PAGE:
I started Rosenthal, but it will take a while to wade through all this magma. Say what you will about Dretske, the guy can write.

  22. Eric Thomson says:

    Oops. Hit submit before finishing sentence:

    (Dretske’s point in the above work I link to, where he discusses all this).

  23. R Brown says:

    yes we do. Blindsight does not suggest otherwise; how else do you explain that they perform above chance? At any rate blindsight is an extreme case, priming studies certainly suggest that unconscious perceptions have all of the same causal connections as the conscious ones…

  24. Eric Thomson says:

    No way I’ll make it through all of Rosenthal. I now remember why I never read him closely in grad school. I think I’ve been spoiled by Dretske’s home-spun charm. Rosenthal reads like poorly translated Russian.

    But I did get one thing out of his article before I got fed up with it. Instead of (T), say:

    (T’) X is state-conscious when one is transitive-conscious of X.

    I frankly don’t undestand what transitive consciousness is, but Rosenthal clearly wants to explain state-consciousness in terms of transitive consciousness. About transitive consciousness, he gives us this crystal-clear and succinct description:

    There is also a question about what it is for a person or other creature to be conscious of something. We may call this phenomenon transitive consciousness. One is conscious of something when one sees or hears that thing, or senses or perceives it in some other way. Having a thought about something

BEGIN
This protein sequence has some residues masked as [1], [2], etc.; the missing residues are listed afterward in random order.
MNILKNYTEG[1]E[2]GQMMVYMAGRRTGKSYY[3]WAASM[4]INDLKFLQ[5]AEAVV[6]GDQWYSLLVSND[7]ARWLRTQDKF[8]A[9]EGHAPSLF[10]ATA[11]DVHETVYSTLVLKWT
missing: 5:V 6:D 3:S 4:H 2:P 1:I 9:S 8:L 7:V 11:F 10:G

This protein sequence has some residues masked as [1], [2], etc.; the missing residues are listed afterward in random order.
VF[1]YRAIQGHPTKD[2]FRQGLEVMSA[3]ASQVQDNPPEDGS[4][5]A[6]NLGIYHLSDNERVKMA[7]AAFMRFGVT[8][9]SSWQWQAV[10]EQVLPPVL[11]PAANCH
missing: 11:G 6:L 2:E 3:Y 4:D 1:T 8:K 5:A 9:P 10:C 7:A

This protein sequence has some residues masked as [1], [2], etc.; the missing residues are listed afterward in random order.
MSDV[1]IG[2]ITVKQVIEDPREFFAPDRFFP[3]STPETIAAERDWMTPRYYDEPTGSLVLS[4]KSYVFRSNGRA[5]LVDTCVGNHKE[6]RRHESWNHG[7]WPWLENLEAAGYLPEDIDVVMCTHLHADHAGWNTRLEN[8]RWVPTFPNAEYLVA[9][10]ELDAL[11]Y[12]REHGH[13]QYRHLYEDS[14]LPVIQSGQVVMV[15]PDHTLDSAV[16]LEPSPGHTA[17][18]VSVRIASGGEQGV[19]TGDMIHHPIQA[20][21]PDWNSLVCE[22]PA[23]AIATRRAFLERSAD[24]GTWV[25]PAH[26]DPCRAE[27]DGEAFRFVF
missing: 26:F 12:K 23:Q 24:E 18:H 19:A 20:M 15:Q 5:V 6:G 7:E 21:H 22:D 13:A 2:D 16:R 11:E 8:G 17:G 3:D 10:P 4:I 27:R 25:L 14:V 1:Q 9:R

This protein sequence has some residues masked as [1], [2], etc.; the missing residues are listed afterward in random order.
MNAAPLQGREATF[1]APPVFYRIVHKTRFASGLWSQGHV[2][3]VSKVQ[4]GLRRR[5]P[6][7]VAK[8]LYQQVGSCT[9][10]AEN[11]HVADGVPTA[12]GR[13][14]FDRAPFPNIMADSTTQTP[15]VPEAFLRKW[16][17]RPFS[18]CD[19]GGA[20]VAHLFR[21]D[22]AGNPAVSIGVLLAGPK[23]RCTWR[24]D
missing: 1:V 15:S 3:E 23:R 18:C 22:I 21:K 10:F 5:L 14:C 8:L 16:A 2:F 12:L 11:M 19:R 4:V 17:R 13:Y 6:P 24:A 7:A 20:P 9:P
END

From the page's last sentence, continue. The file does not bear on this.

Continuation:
also sometimes suffices for one to be conscious of that thing, but not always. Sometimes our thoughts are not about a thing as being present to us, as with thoughts of Julius Caesar, the number 17, or the planet Saturn, and we are not in these cases conscious of those things. But one is conscious of something when one has a thought about it as being present to one, even when one does not also sense or perceive that thing. It is likely that an analogy with sensing leads us to regard this as being conscious of something, since sensing is arguably the more basic way of being conscious of things, and one always senses things as being present to one.

    To summarize this paragraph: man, I am soooo happy I left philosophy for neuroscience. I hate to be a butthole, but why is Rosenthal so popular? The above is like reading Husserl.

  25. R Brown says:

    what does writing style have to do with content?

    What is the difference between your T’ and T?

  26. [...]  In some recent arguing with Pete over at the Brain Hammer, he has denied that thoughts can make us conscious of things. Here is the example that I gave You get up in the middle of the night to take a leak, it is pitch dark in your room, you can’t see a thing, you think to yourself “there’s a table in this room by the door, I better be careful not to stub my toe”. [...]

  27. Eric Thomson says:

    T’ is better as it explicitly guards against the problem with T that it seems to be a recursive definition that never bottoms out.

    I agree that content is more important than style. The problem with the style of his analysis of ‘transitive consciousness’ is that it makes it hard to divine the content. I’m still not clear what transitive consciousness is other than consciousness of something, e.g., being consciously aware of a dog running down the street. But if that is the case we are once again left again with T and the recursive well.